Proposed legislation allowing borrowers with federal student loans to refinance their debt at today’s lower rates will not be going to the U.S. Senate floor for a debate.
In a June 11 vote of 56 to 38, the measure, sponsored by Sen. Elizabeth Warren (D-Mass.) and endorsed by President Obama, fell short of the 60 votes need to advance to the Senate floor for consideration.
The bill would have affected an estimated 25 million borrowers, saving each an average of $2,000. The reduction in loan payments would have been covered with revenue from the so-called “Buffett Rule,” which sets minimum tax rates for people making over $1 million.
While lawmakers failed to agree on that idea, President Obama is leveraging his executive powers to provide relief for student borrowers. On June 9, he signed a memorandum directing the U.S. Secretary of Education to propose regulations that would allow approximately 5 million more students to qualify for the Pay As You Earn program, which caps borrowers’ repayments at 10 percent of their monthly income and forgives loans after 20 years.
The memorandum also called for new targeted strategies to get information to borrowers who may be struggling to repay their federal student loans about repayment options. Obama would also like to see the government develop a pilot project to test the effectiveness of loan-counseling resources.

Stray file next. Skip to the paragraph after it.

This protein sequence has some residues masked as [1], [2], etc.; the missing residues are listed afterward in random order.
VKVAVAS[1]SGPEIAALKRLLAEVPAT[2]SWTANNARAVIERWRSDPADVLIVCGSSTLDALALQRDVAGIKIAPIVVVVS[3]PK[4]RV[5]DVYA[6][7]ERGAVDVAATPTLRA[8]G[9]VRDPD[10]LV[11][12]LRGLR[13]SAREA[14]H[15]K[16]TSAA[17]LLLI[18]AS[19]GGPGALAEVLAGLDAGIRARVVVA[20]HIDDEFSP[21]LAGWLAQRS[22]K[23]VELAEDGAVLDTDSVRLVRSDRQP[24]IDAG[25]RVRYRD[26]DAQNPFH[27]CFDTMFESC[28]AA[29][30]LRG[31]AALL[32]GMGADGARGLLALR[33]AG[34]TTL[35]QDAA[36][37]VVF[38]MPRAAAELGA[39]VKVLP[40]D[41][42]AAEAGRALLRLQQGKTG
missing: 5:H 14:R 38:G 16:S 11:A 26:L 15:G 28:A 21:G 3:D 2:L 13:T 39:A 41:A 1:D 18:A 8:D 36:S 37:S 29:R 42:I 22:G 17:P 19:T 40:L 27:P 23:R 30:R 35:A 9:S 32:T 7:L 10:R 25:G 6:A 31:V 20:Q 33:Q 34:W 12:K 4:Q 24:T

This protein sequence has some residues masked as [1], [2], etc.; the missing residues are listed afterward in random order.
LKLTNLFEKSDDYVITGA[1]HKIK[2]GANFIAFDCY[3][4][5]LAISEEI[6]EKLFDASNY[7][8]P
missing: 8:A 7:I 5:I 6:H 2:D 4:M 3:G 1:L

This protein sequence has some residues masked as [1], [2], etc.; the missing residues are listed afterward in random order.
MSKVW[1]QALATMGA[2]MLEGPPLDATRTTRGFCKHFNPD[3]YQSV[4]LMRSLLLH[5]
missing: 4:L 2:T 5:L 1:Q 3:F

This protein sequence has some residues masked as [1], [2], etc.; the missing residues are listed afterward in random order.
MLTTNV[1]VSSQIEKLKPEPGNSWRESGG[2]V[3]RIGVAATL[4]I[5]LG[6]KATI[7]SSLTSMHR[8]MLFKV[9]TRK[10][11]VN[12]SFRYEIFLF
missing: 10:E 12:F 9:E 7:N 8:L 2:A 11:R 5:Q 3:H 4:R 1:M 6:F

In a press call with reporters on June 10, White House officials voiced support for the Warren bill, as one of several measures in play that could help students better manage their college debt.
When asked about the cost of the president’s directives, Cecilia Muñoz, the director of the White House Domestic Policy Council, said the proposal is part of the administration’s budget and is intended to be revenue neutral. The actual cost of extending Pay As You Go to all borrowers won’t be known, she added, until people enroll in the program, she said.
For an overview of the issue, check out 5 Things to Know about the President’s Latest Student Debt Relief Plan in The Wall Street Journal.
College affordability is an issue of growing concern to families. Recent surveys show incoming students increasingly say price is a major factor in their decision on which college to attend.
A version of this news article first appeared in the College Bound blog.